International Criminal Court appeals judges have cut by two years the sentence of an Islamic radical who pleaded guilty to overseeing the destruction of historic mausoleums in the Malian desert city of Timbuktu
THE HAGUE, Netherlands — International Criminal Court appeals judges have cut by two years the sentence of an Islamic radical who pleaded guilty to overseeing the destruction of historic mausoleums in the Malian desert city of Timbuktu, the court announced Thursday.
Ahmad Al Faqi Al Mahdi, a former teacher, was sentenced to nine years in 2016 for the war crime of intentionally attacking buildings of a religious and historical character. He pleaded guilty and expressed remorse for his role in the destruction of nine mausoleums and a mosque door by pickax-wielding rebels in June and July of 2012.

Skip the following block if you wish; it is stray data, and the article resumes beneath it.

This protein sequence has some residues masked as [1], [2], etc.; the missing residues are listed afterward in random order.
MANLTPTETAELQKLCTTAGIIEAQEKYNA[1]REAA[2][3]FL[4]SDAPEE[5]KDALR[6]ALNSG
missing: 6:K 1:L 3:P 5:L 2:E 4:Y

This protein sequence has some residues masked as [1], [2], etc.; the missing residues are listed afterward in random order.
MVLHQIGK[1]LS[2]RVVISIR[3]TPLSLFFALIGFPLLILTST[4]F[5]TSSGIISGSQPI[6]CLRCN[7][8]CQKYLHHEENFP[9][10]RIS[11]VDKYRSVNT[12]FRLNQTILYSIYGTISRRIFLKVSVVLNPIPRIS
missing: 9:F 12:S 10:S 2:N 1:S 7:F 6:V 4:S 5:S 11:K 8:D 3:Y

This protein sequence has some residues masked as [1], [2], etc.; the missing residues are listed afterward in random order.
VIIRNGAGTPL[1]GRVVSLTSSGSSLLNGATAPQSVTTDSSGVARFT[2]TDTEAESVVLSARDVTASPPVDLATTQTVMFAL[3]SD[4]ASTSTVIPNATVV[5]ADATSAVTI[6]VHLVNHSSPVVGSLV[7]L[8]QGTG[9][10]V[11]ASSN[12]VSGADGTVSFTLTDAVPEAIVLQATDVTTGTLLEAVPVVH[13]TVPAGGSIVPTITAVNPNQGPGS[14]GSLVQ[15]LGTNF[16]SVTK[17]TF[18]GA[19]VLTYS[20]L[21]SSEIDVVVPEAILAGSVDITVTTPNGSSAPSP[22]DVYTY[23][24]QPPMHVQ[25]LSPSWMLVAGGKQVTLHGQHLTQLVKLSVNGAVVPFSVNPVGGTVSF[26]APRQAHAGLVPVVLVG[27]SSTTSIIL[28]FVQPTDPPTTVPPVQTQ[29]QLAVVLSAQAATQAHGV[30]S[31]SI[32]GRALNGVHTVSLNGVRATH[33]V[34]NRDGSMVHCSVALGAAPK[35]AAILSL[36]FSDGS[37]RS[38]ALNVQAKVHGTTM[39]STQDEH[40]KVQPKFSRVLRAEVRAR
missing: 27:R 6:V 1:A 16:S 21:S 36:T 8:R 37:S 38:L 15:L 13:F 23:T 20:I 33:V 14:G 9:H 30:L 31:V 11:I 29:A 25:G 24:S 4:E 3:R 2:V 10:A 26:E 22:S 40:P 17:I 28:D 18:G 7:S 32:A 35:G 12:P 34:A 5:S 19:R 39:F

He is now set to complete his sentence on Sept. 18, 2022.
In a heavily redacted decision, the panel of judges cited as a reason for cutting his sentence Al Mahdi’s continued cooperation with prosecutors at the court after his conviction.
Mali had opposed any reduction, arguing that “the people of Mali as a whole and the people of Timbuktu have not fully healed from the wounds caused by the misdeeds” he committed, according to court papers.
Al Mahdi’s conviction was the first at the global court for destruction of religious buildings or historic monuments, and the first guilty verdict delivered against a Muslim extremist.
Al-Qaida-linked rebels occupied the fabled Saharan city of Timbuktu in 2012 and enforced a strict interpretation of Islamic law under which they destroyed the historic mud-brick tombs they considered idolatrous. Al Mahdi was leader of one of the “morality brigades” set up by Timbuktu’s new rulers.
ICC prosecutors said Al Mahdi was a member of Ansar Eddine, an Islamic extremist group with links to al-Qaida that held power in northern Mali in 2012. The militants were driven out after nearly a year by French forces, which arrested Al Mahdi in 2014 in neighboring Niger.